> just in the field over the past two evenings has pushed me forward in 
> getting the knack of how you balance a Python bike. Could never get 
> enough time going forward before I fell over in all my previous 
> efforts to learn. But the leaning front end on the practice-trike 
> format is, for all practical purposes still a bike. As Erik Wannee 
> asserts, you can't really tell the difference in behaviour. But it's 
> just that you have these two solid bracing handlebars on the fixed 
> upright back-end, to push against and keep yourself upright whilst 
> you're learning the new balancing reflexes. I expect that to come 
> pretty quickly now.
> 
> The great things about the trike are -- well, several:
> 
> There's a big freight space between the rear wheels (got that handy 
> point from Henk a year or so back with his 'Why I like the trike' 
> post, and stored it away as a key fact right up till now).
> 
> There's the stability on slippery roads. I ride right through the 
> Winter icy time, having only occasional use of a car, when it's 
> really necessary. I've really loved getting free, finally, from car 
> ownership. I hate being owned by the damned things!
> 
> And there's the real problem for me and the other old gaffers (70 
> tomorrow, literally) that I need to be able to wind myself slowly up 
> hills, and staying balanced on any kind of bike on the steep grades 
> has become a problem. That's why I still see occasionally what I used 
> to see all the time in my childhood: old bodies on bikes getting off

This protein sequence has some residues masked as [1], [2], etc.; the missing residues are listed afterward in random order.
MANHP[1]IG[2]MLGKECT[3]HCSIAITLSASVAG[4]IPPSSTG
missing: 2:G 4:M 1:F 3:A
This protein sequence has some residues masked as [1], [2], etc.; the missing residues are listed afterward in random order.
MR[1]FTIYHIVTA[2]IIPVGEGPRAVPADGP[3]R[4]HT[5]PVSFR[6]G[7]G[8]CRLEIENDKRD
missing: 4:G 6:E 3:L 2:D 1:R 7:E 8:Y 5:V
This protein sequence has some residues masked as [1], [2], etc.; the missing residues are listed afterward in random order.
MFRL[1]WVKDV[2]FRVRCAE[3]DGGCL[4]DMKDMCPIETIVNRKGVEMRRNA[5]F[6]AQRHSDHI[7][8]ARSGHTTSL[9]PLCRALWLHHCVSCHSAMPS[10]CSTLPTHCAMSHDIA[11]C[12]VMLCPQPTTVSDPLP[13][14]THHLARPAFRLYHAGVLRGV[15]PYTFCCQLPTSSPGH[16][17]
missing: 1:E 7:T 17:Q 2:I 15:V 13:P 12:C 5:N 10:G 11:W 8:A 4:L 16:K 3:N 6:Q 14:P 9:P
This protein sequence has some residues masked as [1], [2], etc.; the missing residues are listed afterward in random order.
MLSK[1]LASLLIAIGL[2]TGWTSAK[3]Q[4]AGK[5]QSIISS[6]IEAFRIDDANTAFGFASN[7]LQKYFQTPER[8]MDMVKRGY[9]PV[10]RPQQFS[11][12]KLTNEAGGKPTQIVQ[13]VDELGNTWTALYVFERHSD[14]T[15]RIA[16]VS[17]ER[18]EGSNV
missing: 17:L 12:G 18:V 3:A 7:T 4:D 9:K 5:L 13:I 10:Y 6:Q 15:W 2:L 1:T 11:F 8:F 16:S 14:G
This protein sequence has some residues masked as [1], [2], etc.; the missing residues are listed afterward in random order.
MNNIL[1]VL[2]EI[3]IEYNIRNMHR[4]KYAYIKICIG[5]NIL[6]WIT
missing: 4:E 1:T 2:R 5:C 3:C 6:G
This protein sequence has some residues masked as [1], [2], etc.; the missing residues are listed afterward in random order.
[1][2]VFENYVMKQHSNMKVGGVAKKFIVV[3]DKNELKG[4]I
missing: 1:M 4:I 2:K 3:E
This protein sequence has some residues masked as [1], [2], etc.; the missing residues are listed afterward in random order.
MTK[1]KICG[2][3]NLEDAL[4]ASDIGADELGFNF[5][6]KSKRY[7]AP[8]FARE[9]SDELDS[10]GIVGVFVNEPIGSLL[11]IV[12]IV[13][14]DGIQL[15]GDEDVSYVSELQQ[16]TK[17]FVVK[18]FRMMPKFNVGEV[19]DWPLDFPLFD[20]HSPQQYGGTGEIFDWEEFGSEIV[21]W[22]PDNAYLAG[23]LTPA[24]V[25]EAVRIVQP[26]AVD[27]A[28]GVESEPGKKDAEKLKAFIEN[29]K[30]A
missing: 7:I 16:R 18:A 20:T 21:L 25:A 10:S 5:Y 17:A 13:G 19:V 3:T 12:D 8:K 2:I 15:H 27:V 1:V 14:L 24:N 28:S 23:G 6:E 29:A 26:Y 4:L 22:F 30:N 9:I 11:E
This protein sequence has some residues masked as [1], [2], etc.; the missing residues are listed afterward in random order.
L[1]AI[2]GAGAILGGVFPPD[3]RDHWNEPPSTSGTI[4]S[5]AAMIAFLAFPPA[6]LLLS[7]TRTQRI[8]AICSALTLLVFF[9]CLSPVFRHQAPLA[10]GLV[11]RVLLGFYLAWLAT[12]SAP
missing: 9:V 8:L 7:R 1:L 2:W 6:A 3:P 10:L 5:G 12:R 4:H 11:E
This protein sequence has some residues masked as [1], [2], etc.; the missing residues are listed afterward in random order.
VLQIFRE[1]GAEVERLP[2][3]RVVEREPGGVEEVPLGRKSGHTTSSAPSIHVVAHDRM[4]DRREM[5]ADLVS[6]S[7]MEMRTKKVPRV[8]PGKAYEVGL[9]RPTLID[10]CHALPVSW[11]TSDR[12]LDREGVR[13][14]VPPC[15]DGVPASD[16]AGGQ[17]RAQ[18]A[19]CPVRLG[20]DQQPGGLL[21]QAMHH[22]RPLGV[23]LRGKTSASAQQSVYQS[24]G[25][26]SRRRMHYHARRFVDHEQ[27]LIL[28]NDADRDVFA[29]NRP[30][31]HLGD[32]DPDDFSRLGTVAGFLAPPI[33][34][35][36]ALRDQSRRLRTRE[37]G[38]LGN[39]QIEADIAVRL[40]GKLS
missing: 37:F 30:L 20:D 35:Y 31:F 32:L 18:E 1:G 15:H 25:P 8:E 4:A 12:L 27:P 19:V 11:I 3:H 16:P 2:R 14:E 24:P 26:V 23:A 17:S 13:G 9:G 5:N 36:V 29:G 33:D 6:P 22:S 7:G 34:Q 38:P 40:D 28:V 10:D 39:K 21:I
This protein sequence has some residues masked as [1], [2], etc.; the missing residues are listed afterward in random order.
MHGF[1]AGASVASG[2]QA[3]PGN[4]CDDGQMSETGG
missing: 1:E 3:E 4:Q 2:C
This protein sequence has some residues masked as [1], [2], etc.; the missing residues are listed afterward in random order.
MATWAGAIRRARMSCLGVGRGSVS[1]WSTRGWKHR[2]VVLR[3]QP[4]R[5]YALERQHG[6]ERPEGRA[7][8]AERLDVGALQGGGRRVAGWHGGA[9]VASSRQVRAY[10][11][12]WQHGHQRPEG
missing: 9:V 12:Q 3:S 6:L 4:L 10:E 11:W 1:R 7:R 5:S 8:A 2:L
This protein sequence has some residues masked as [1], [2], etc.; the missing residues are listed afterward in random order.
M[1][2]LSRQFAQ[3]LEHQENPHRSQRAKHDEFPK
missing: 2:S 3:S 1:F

> and pushing the bike up hills at a very gentle pace. These days I 
> realise why that's actually a pretty good tactic. But on a trike, I 
> can wind myself up the hill in the very low crawler bottom gear that 
> I have on all my bikes, and with the stable trithon, I can just sit 
> there smugly on my travelling recliner and wind away comfortably at a 
> power output that suits me. Great!
> 
> A small bonus with the horizontal-axis articulation between the trike 
> rear end and the rest of the cycle is that you can use this tactic 
> even when you're crawling up a steep road with a heavy camber: the 
> back end just sits at a slight angle from the level, but the rest of 
> the bike is perfectly upright under you. Great again! No getting 
> steered constantly into the curb by the camber, which can be a 
> nuisance with rigid trikes.
> 
> Having picked up my trike-format Python and felt the moderate weight, 
> even with the rather heavy-tubed bikes that I use for donors to build 
> it, I think that it's fair to call it a velo. And that means that 
> I'll be using it a lot more than any borrowed car, for the 
> all-purpose, all-seasonn runabout that velos are. All-weather too, as 
> soon as I've got the rain shield arrangements added on. Yeah, I know 
> that people say you can't put farings/rain deflectors on a FWD 
> centre-steer. But I have some ideas........
> 
> Pics of the bare trike/bike as soon as I can upload them. Pics of the 
> fared alleweder as soon as I've made that happen. The Autumn rains 
> will be coming soon. Better get going on it.
> 
> Pics soon.  Hwyl fawr,  RhG
> 
> >Excellent news!  When you have had a bit more time with the
> >python-trike, would you report back your conclusions on how satisfactory
> >a cycle it is in its own right, as well as for a trainer for the bike?
> >